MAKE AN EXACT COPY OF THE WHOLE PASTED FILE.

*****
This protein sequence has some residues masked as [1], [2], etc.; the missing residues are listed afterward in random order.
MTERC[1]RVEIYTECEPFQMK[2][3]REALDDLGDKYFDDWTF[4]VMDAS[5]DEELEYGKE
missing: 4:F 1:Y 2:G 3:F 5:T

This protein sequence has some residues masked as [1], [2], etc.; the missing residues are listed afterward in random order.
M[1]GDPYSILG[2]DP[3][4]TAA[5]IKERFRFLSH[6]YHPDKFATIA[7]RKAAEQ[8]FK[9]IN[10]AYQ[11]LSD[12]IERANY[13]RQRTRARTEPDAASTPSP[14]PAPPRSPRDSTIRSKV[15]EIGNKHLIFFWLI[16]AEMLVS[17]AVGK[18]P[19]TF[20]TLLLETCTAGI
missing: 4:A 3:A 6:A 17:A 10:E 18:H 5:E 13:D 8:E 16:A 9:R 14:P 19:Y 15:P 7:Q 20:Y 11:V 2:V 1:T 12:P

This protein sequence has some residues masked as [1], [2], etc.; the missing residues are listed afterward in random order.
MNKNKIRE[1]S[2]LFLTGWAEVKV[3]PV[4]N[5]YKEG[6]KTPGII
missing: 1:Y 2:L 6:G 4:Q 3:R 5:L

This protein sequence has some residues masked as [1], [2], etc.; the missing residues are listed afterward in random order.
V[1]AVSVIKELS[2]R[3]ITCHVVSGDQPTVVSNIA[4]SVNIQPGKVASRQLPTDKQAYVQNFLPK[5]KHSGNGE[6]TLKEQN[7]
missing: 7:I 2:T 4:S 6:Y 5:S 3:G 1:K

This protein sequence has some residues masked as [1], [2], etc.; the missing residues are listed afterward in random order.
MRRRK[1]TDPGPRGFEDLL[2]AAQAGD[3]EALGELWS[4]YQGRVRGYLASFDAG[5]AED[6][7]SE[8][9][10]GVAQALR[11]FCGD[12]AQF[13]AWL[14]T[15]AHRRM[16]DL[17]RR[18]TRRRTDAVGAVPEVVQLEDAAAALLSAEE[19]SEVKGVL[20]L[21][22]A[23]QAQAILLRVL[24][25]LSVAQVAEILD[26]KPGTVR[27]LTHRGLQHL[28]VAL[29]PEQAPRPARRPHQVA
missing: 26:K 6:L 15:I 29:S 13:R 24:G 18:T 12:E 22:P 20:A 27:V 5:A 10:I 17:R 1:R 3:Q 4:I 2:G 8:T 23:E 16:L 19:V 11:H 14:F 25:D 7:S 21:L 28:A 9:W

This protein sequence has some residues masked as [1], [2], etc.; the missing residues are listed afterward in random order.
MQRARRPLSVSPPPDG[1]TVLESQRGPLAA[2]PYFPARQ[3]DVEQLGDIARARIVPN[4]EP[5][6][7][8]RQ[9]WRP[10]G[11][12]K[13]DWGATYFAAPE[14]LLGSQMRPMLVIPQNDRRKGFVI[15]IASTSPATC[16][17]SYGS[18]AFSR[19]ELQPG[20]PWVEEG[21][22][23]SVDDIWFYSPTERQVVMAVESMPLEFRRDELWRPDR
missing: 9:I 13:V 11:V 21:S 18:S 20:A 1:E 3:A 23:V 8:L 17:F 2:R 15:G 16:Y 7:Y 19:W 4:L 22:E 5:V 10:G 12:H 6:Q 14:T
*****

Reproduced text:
This protein sequence has some residues masked as [1], [2], etc.; the missing residues are listed afterward in random order.
MTERC[1]RVEIYTECEPFQMK[2][3]REALDDLGDKYFDDWTF[4]VMDAS[5]DEELEYGKE
missing: 4:F 1:Y 2:G 3:F 5:T

This protein sequence has some residues masked as [1], [2], etc.; the missing residues are listed afterward in random order.
M[1]GDPYSILG[2]DP[3][4]TAA[5]IKERFRFLSH[6]YHPDKFATIA[7]RKAAEQ[8]FK[9]IN[10]AYQ[11]LSD[12]IERANY[13]RQRTRARTEPDAASTPSP[14]PAPPRSPRDSTIRSKV[15]EIGNKHLIFFWLI[16]AEMLVS[17]AVGK[18]P[19]TF[20]TLLLETCTAGI
missing: 4:A 3:A 6:A 17:A 10:E 18:H 5:E 13:D 8:E 16:A 9:R 14:P 19:Y 15:P 7:Q 20:Y 11:V 2:V 1:T 12:P

This protein sequence has some residues masked as [1], [2], etc.; the missing residues are listed afterward in random order.
MNKNKIRE[1]S[2]LFLTGWAEVKV[3]PV[4]N[5]YKEG[6]KTPGII
missing: 1:Y 2:L 6:G 4:Q 3:R 5:L

This protein sequence has some residues masked as [1], [2], etc.; the missing residues are listed afterward in random order.
V[1]AVSVIKELS[2]R[3]ITCHVVSGDQPTVVSNIA[4]SVNIQPGKVASRQLPTDKQAYVQNFLPK[5]KHSGNGE[6]TLKEQN[7]
missing: 7:I 2:T 4:S 6:Y 5:S 3:G 1:K

This protein sequence has some residues masked as [1], [2], etc.; the missing residues are listed afterward in random order.
MRRRK[1]TDPGPRGFEDLL[2]AAQAGD[3]EALGELWS[4]YQGRVRGYLASFDAG[5]AED[6][7]SE[8][9][10]GVAQALR[11]FCGD[12]AQF[13]AWL[14]T[15]AHRRM[16]DL[17]RR[18]TRRRTDAVGAVPEVVQLEDAAAALLSAEE[19]SEVKGVL[20]L[21][22]A[23]QAQAILLRVL[24][25]LSVAQVAEILD[26]KPGTVR[27]LTHRGLQHL[28]VAL[29]PEQAPRPARRPHQVA
missing: 26:K 6:L 15:I 29:S 13:R 24:G 18:T 12:E 22:P 20:A 27:V 5:A 10:I 17:R 1:R 3:Q 4:I 2:G 8:T 23:E 16:L 19:V 11:H 14:F 25:D 7:S 21:L 28:A 9:W

This protein sequence has some residues masked as [1], [2], etc.; the missing residues are listed afterward in random order.
MQRARRPLSVSPPPDG[1]TVLESQRGPLAA[2]PYFPARQ[3]DVEQLGDIARARIVPN[4]EP[5][6][7][8]RQ[9]WRP[10]G[11][12]K[13]DWGATYFAAPE[14]LLGSQMRPMLVIPQNDRRKGFVI[15]IASTSPATC[16][17]SYGS[18]AFSR[19]ELQPG[20]PWVEEG[21][22][23]SVDDIWFYSPTERQVVMAVESMPLEFRRDELWRPDR
missing: 9:I 13:V 11:V 21:S 18:S 20:A 1:E 3:A 23:V 8:L 17:F 2:R 15:G 16:Y 7:Y 19:W 4:L 22:E 5:V 10:G 12:H 6:Q 14:T